The month-long ‘Amar Ekushey Granthamela’ is perhaps the most eagerly awaited book fair in our country. Particularly enthused are the authors, publishers and readers.

However, the mela has had a chequered history. The book fair was the brainchild of the late Chittaranjan Saha, founder of the publishing house Muktadhara. He embarked on this front with a small sale in front of the Bangla Academy on February 21, 1972. Later, other book publishers joined in unofficially. Bangla Academy took over as the fair authority in 1978. In 1984 it was named ‘Amar Ekushey Granthamela’. Gradually it became the official and hugely popular book fair in Bangladesh.

Jawhar Lal Shaha, the current director of Muktadhara, The conversation covered Mukta-dhara’s history and involvement with the ‘Amar Ekushey Granthamela’.

Muktadhara embarked on its journey in the course of the Liberation War. In those days, eminent authors and journalists, who were being forced to take shelter in Kolkata from Bangladesh, regularly gathered at Syed Ali Ahsan’s (National Professor) temporary residence in Kolkata. All of them were fired with the zeal to do something for the country. Chittaranjan Shaha regularly met and encouraged them to write for the country and took upon himself the responsibility to publish their writing.?

After that, the artistes established the Swadhin Bangla Shahi-tya Parishad and Chittaranjan established Muktadhara in Kolkata,? said Jawhar Lal Shaha, who is also the brother-in-law of the late Chittaranjan.

Jawhar also pointed out that throughout the nine months of the Liberation War, Muktadhara published 32 books on the war.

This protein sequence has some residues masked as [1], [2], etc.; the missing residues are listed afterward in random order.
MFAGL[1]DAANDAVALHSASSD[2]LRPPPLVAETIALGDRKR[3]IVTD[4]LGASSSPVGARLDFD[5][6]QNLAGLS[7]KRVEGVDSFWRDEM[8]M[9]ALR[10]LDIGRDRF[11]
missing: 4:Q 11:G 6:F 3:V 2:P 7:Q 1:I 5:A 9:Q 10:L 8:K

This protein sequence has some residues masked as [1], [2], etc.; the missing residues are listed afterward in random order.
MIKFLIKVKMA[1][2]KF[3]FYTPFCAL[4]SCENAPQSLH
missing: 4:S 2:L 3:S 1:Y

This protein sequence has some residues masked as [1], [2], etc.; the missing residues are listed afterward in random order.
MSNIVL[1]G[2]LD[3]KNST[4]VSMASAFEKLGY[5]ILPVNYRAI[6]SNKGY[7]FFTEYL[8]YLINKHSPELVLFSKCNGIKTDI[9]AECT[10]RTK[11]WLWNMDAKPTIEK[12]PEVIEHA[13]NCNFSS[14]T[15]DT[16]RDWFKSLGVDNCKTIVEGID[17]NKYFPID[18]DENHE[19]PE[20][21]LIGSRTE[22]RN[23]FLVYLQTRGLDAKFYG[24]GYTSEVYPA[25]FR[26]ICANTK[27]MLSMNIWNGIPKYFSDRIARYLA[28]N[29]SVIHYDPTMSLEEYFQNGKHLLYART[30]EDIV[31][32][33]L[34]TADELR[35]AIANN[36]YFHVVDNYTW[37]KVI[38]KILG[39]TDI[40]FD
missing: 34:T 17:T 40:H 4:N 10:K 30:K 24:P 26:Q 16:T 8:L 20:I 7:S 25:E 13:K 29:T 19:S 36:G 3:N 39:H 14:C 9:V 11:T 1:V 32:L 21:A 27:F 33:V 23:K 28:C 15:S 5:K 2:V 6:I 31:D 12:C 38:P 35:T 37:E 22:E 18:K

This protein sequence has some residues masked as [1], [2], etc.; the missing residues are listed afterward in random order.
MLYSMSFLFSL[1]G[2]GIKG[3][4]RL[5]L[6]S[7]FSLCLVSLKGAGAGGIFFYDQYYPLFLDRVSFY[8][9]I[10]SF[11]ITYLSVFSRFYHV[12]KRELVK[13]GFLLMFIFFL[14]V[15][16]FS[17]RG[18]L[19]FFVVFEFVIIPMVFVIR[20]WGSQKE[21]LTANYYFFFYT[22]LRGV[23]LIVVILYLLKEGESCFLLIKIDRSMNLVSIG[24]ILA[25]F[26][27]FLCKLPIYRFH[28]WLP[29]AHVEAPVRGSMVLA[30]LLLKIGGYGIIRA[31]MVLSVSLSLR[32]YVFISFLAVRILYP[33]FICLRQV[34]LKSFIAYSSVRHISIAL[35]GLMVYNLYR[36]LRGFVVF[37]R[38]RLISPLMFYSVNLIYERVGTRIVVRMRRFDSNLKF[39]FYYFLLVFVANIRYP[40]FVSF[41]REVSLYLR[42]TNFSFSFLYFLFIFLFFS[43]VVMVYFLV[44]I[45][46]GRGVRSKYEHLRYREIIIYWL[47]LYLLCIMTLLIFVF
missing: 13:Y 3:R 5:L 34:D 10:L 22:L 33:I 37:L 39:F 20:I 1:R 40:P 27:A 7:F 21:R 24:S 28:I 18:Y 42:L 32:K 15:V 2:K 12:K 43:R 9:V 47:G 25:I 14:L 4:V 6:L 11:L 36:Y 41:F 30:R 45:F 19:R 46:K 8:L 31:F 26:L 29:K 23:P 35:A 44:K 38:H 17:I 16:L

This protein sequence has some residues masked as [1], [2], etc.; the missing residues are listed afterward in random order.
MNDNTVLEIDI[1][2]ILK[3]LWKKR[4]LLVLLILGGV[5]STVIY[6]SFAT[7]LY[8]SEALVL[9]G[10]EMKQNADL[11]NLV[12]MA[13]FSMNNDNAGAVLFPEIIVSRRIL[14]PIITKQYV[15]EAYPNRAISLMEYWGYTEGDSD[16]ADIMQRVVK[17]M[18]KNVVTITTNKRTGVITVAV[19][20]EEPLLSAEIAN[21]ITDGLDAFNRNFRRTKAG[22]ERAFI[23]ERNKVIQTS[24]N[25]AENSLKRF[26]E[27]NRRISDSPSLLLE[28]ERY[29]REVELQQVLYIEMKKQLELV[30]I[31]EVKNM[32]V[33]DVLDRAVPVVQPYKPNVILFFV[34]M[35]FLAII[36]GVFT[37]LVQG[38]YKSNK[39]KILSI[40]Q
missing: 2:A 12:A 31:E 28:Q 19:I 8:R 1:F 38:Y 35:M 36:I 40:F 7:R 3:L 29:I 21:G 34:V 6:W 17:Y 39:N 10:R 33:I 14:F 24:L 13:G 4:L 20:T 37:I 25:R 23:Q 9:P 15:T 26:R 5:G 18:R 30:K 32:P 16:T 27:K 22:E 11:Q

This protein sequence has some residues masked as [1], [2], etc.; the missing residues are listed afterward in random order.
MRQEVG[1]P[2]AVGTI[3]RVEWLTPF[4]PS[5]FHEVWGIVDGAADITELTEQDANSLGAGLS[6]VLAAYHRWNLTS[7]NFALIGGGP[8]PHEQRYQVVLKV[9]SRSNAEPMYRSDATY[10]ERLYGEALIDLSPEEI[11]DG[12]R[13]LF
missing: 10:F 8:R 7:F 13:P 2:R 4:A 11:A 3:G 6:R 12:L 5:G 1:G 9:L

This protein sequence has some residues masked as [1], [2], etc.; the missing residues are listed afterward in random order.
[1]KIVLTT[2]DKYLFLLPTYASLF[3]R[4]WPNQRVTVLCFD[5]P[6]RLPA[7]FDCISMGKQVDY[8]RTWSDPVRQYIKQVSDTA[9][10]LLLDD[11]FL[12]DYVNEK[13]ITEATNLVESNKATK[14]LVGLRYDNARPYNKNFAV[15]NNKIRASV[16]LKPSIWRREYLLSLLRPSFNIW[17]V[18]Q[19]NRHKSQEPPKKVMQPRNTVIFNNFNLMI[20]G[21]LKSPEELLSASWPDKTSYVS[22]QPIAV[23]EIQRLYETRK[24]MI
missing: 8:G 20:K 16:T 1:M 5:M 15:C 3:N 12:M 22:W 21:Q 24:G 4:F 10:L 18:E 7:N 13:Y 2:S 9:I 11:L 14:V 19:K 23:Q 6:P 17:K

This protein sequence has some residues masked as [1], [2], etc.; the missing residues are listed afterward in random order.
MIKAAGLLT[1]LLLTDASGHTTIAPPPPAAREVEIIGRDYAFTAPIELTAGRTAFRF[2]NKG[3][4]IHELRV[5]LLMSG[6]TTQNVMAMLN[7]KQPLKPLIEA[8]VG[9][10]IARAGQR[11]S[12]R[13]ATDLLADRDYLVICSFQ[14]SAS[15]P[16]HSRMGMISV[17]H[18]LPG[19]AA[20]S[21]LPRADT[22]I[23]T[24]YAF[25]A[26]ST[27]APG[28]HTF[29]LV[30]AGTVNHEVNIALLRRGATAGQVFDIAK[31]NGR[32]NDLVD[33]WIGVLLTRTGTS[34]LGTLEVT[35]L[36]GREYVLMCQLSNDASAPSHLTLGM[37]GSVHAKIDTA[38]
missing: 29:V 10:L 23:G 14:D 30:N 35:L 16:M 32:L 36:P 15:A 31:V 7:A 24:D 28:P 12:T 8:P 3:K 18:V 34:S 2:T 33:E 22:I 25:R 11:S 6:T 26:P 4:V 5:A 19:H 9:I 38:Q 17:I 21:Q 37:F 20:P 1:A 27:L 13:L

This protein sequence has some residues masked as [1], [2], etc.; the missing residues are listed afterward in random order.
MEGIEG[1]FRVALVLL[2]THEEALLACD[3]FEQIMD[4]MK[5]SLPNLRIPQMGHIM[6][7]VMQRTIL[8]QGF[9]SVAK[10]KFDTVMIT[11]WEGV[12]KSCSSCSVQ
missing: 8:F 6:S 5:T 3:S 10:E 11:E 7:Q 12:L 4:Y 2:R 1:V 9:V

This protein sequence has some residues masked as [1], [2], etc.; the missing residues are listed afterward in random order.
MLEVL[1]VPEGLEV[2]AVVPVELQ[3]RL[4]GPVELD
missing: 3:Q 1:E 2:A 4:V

Talking about his role in the establishment of Muktadhara, Jawhar said, I used to assist Chittaranjan Shaha in publishing.?

After the Liberation War, Chittaranjan returned to Bangladesh and continued his mission by publishing creative works of noted and upcoming authors under the aegis of Muktadhara.

About Muktadhara’s involvement with the Amar Ekushey Granthamela, Jawhar Lal said that initially (in the early 70s) the Bangla Academy used to arrange only weeklong programmes to mark Language Day. In the course of such an event, in 1972 Chittaranjan Shaha began to sell books at the Bangla Academy premises, seated on the ground.

In 1974, Bangla Academy arranged a collection of literary books. In the same year, Chittaranjan further developed his idea and built a stall.

Gradually some other publishing houses, including Khan Brothers, Chalantika, Boighor and Chittagong Boighor, joined hands with Muktadhara. In 1978, Bangla Academy, in collaboration with Bangladesh Pustak Prokashok O Bikreta Samiti, arranged a full-fledged book fair for the first time.

Aptly, last year (2008), Bangla Academy dedicated the book fair to the late Chittaranjan Shaha and placed a portrait of him at the fair. However Jawhar urged the authorities to pay a fitting tribute to the pioneer by setting up a permanent stall or place for Muktadhara.